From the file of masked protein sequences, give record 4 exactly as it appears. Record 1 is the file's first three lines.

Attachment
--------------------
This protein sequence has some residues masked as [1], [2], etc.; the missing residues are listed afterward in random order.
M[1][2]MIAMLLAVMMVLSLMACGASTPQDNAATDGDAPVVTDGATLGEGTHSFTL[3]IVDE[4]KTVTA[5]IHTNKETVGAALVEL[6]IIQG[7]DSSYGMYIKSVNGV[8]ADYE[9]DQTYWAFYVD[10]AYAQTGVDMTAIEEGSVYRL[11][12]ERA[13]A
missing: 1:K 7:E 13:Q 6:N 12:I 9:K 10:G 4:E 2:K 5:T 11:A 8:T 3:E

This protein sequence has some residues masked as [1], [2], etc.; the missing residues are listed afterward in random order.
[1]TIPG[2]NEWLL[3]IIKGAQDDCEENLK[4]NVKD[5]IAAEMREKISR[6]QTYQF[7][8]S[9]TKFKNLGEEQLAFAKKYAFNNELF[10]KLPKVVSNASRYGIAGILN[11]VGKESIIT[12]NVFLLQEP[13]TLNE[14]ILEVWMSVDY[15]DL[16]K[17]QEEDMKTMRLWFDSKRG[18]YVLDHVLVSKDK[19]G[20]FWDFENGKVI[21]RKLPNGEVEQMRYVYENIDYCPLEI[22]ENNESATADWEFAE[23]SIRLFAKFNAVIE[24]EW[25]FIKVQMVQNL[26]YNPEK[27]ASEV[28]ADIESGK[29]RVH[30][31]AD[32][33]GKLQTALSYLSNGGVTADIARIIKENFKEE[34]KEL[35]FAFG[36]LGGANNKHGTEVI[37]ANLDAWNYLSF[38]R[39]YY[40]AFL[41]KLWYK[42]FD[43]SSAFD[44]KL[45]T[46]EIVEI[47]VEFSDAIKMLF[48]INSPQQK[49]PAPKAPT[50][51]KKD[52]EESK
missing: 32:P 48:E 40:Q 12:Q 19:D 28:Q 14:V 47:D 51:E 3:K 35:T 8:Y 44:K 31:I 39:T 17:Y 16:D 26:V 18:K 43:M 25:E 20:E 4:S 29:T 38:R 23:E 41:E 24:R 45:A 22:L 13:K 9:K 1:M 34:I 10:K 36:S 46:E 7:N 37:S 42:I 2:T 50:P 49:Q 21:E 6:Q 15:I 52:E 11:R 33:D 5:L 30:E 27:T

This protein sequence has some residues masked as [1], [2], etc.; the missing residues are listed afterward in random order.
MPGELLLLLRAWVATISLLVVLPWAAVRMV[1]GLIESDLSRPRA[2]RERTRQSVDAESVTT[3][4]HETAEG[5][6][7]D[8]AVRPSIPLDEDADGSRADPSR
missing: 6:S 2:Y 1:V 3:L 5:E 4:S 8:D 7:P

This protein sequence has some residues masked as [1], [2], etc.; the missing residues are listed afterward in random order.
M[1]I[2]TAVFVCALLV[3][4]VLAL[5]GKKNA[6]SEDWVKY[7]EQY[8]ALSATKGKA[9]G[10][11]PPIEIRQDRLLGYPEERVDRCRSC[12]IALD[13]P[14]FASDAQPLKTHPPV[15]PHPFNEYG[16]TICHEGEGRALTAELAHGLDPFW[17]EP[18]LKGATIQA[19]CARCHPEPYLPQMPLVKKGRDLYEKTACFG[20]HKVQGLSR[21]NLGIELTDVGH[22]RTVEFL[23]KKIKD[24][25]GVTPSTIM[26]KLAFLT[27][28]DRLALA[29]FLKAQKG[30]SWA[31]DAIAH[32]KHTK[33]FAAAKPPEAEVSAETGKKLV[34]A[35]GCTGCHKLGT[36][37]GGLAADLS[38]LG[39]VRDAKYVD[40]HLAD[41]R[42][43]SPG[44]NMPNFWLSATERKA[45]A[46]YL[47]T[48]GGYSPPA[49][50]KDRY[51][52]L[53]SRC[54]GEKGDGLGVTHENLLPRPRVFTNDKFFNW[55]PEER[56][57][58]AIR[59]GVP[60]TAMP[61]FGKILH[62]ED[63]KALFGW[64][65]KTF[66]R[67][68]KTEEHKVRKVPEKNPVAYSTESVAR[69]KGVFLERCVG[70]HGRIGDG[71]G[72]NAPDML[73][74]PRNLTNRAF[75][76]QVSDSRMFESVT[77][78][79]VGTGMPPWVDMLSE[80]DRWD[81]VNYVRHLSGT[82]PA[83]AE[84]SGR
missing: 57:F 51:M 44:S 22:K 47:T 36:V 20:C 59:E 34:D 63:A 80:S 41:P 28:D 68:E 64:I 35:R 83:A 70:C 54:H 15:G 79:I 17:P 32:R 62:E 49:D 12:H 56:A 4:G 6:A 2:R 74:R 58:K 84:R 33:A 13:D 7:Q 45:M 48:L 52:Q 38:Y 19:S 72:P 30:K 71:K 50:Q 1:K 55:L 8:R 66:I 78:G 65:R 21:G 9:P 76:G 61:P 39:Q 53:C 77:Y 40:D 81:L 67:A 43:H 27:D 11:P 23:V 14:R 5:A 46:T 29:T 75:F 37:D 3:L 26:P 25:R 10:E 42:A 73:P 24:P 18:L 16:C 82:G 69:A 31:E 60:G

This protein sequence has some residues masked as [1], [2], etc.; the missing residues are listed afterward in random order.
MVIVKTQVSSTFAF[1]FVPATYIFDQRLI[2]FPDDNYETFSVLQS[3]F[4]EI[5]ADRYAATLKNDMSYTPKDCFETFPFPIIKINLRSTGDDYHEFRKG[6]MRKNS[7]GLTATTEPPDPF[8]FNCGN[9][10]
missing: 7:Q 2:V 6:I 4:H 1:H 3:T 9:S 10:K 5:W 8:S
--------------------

This protein sequence has some residues masked as [1], [2], etc.; the missing residues are listed afterward in random order.
M[1]I[2]TAVFVCALLV[3][4]VLAL[5]GKKNA[6]SEDWVKY[7]EQY[8]ALSATKGKA[9]G[10][11]PPIEIRQDRLLGYPEERVDRCRSC[12]IALD[13]P[14]FASDAQPLKTHPPV[15]PHPFNEYG[16]TICHEGEGRALTAELAHGLDPFW[17]EP[18]LKGATIQA[19]CARCHPEPYLPQMPLVKKGRDLYEKTACFG[20]HKVQGLSR[21]NLGIELTDVGH[22]RTVEFL[23]KKIKD[24][25]GVTPSTIM[26]KLAFLT[27][28]DRLALA[29]FLKAQKG[30]SWA[31]DAIAH[32]KHTK[33]FAAAKPPEAEVSAETGKKLV[34]A[35]GCTGCHKLGT[36][37]GGLAADLS[38]LG[39]VRDAKYVD[40]HLAD[41]R[42][43]SPG[44]NMPNFWLSATERKA[45]A[46]YL[47]T[48]GGYSPPA[49][50]KDRY[51][52]L[53]SRC[54]GEKGDGLGVTHENLLPRPRVFTNDKFFNW[55]PEER[56][57][58]AIR[59]GVP[60]TAMP[61]FGKILH[62]ED[63]KALFGW[64][65]KTF[66]R[67][68]KTEEHKVRKVPEKNPVAYSTESVAR[69]KGVFLERCVG[70]HGRIGDG[71]G[72]NAPDML[73][74]PRNLTNRAF[75][76]QVSDSRMFESVT[77][78][79]VGTGMPPWVDMLSE[80]DRWD[81]VNYVRHLSGT[82]PA[83]AE[84]SGR
missing: 57:F 51:M 44:S 22:K 47:T 36:V 20:C 59:E 34:D 63:A 80:S 41:P 28:D 68:E 64:I 35:R 83:A 70:C 54:H 15:G 79:I 17:P 32:R 62:E 49:D 12:H 56:A 4:G 6:A 2:R 74:R 58:K 84:R 33:A 13:D 7:Q 45:M 48:L 52:Q 38:Y 19:S 72:P 30:K 71:K 50:Q 1:K 55:L 8:R 66:I 78:G 65:R 21:G 9:P 76:G 61:P 39:Q 53:C 77:Y 40:D 81:L 67:A 43:H 27:D 11:P 23:V 14:R 5:A 46:T 29:T 75:F 37:D 3:L 26:P 25:R 10:E 42:A 73:P 24:P 18:L 16:C 82:G 69:A 31:E 60:G